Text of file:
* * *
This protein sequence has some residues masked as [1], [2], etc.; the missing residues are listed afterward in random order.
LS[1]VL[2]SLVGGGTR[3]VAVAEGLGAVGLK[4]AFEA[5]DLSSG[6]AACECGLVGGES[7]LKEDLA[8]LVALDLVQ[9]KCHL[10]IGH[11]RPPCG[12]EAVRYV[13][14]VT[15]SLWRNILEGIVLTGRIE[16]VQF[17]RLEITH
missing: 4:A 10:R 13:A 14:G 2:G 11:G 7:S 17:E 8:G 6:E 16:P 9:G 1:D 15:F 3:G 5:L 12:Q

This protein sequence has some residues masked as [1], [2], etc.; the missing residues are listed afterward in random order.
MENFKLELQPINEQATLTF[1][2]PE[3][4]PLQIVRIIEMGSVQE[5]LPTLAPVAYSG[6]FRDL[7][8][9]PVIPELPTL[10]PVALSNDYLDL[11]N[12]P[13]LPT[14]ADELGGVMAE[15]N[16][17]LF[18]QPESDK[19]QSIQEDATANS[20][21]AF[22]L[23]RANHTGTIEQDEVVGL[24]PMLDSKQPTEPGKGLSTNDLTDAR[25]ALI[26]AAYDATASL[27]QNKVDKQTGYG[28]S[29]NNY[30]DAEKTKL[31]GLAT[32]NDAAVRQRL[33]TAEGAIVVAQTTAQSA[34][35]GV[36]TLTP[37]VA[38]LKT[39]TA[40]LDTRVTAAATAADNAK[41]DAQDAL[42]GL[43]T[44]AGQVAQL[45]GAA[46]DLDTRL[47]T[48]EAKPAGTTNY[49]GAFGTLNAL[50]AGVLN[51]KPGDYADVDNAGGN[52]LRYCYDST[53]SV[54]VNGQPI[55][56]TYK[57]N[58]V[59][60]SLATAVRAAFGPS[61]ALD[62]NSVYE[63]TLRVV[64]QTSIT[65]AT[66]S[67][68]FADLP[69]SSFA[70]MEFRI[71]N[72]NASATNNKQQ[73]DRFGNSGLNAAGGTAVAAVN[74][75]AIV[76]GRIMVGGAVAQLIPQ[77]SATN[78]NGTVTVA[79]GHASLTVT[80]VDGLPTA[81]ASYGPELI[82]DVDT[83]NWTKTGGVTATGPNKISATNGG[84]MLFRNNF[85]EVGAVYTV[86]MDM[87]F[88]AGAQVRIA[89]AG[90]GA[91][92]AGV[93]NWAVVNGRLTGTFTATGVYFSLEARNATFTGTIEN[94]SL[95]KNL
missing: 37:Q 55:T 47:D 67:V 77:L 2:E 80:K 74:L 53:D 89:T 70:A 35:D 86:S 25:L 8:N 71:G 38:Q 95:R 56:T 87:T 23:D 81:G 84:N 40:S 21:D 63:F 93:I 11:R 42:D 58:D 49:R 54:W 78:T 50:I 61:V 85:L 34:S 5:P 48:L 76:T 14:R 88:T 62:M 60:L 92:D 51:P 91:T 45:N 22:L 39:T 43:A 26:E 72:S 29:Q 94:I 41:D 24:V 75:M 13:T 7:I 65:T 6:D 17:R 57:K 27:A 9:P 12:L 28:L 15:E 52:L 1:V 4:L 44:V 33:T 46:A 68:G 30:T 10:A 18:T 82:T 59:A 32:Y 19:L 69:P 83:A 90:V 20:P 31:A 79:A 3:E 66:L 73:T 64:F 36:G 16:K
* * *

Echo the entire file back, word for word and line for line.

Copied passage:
This protein sequence has some residues masked as [1], [2], etc.; the missing residues are listed afterward in random order.
LS[1]VL[2]SLVGGGTR[3]VAVAEGLGAVGLK[4]AFEA[5]DLSSG[6]AACECGLVGGES[7]LKEDLA[8]LVALDLVQ[9]KCHL[10]IGH[11]RPPCG[12]EAVRYV[13][14]VT[15]SLWRNILEGIVLTGRIE[16]VQF[17]RLEITH
missing: 4:A 10:R 13:A 14:G 2:G 11:G 7:S 17:E 8:G 6:E 16:P 9:G 1:D 15:F 3:G 5:L 12:Q

This protein sequence has some residues masked as [1], [2], etc.; the missing residues are listed afterward in random order.
MENFKLELQPINEQATLTF[1][2]PE[3][4]PLQIVRIIEMGSVQE[5]LPTLAPVAYSG[6]FRDL[7][8][9]PVIPELPTL[10]PVALSNDYLDL[11]N[12]P[13]LPT[14]ADELGGVMAE[15]N[16][17]LF[18]QPESDK[19]QSIQEDATANS[20][21]AF[22]L[23]RANHTGTIEQDEVVGL[24]PMLDSKQPTEPGKGLSTNDLTDAR[25]ALI[26]AAYDATASL[27]QNKVDKQTGYG[28]S[29]NNY[30]DAEKTKL[31]GLAT[32]NDAAVRQRL[33]TAEGAIVVAQTTAQSA[34][35]GV[36]TLTP[37]VA[38]LKT[39]TA[40]LDTRVTAAATAADNAK[41]DAQDAL[42]GL[43]T[44]AGQVAQL[45]GAA[46]DLDTRL[47]T[48]EAKPAGTTNY[49]GAFGTLNAL[50]AGVLN[51]KPGDYADVDNAGGN[52]LRYCYDST[53]SV[54]VNGQPI[55][56]TYK[57]N[58]V[59][60]SLATAVRAAFGPS[61]ALD[62]NSVYE[63]TLRVV[64]QTSIT[65]AT[66]S[67][68]FADLP[69]SSFA[70]MEFRI[71]N[72]NASATNNKQQ[73]DRFGNSGLNAAGGTAVAAVN[74][75]AIV[76]GRIMVGGAVAQLIPQ[77]SATN[78]NGTVTVA[79]GHASLTVT[80]VDGLPTA[81]ASYGPELI[82]DVDT[83]NWTKTGGVTATGPNKISATNGG[84]MLFRNNF[85]EVGAVYTV[86]MDM[87]F[88]AGAQVRIA[89]AG[90]GA[91][92]AGV[93]NWAVVNGRLTGTFTATGVYFSLEARNATFTGTIEN[94]SL[95]KNL
missing: 37:Q 55:T 47:D 67:V 77:L 2:E 80:K 74:L 53:D 89:T 70:A 35:D 86:S 25:L 8:N 71:G 38:Q 95:R 56:T 87:T 23:D 81:G 84:N 40:S 21:D 63:F 93:I 11:R 42:D 58:D 49:R 54:W 78:T 50:I 61:V 85:L 34:S 5:P 48:L 76:T 14:R 88:T 62:M 60:L 92:D 51:P 91:T 45:N 22:L 39:T 43:A 26:E 72:S 29:Q 94:I 41:D 24:V 75:M 13:T 7:I 65:T 6:D 17:R 57:K 27:A 9:P 12:L 28:L 15:E 52:L 1:V 4:L 44:V 33:T 46:A 68:G 30:T 10:A 18:T 82:T 59:A 32:Y 19:L 69:P 83:A 90:V 20:P 31:A 79:A 3:E 66:L 73:T 64:F 36:G 16:K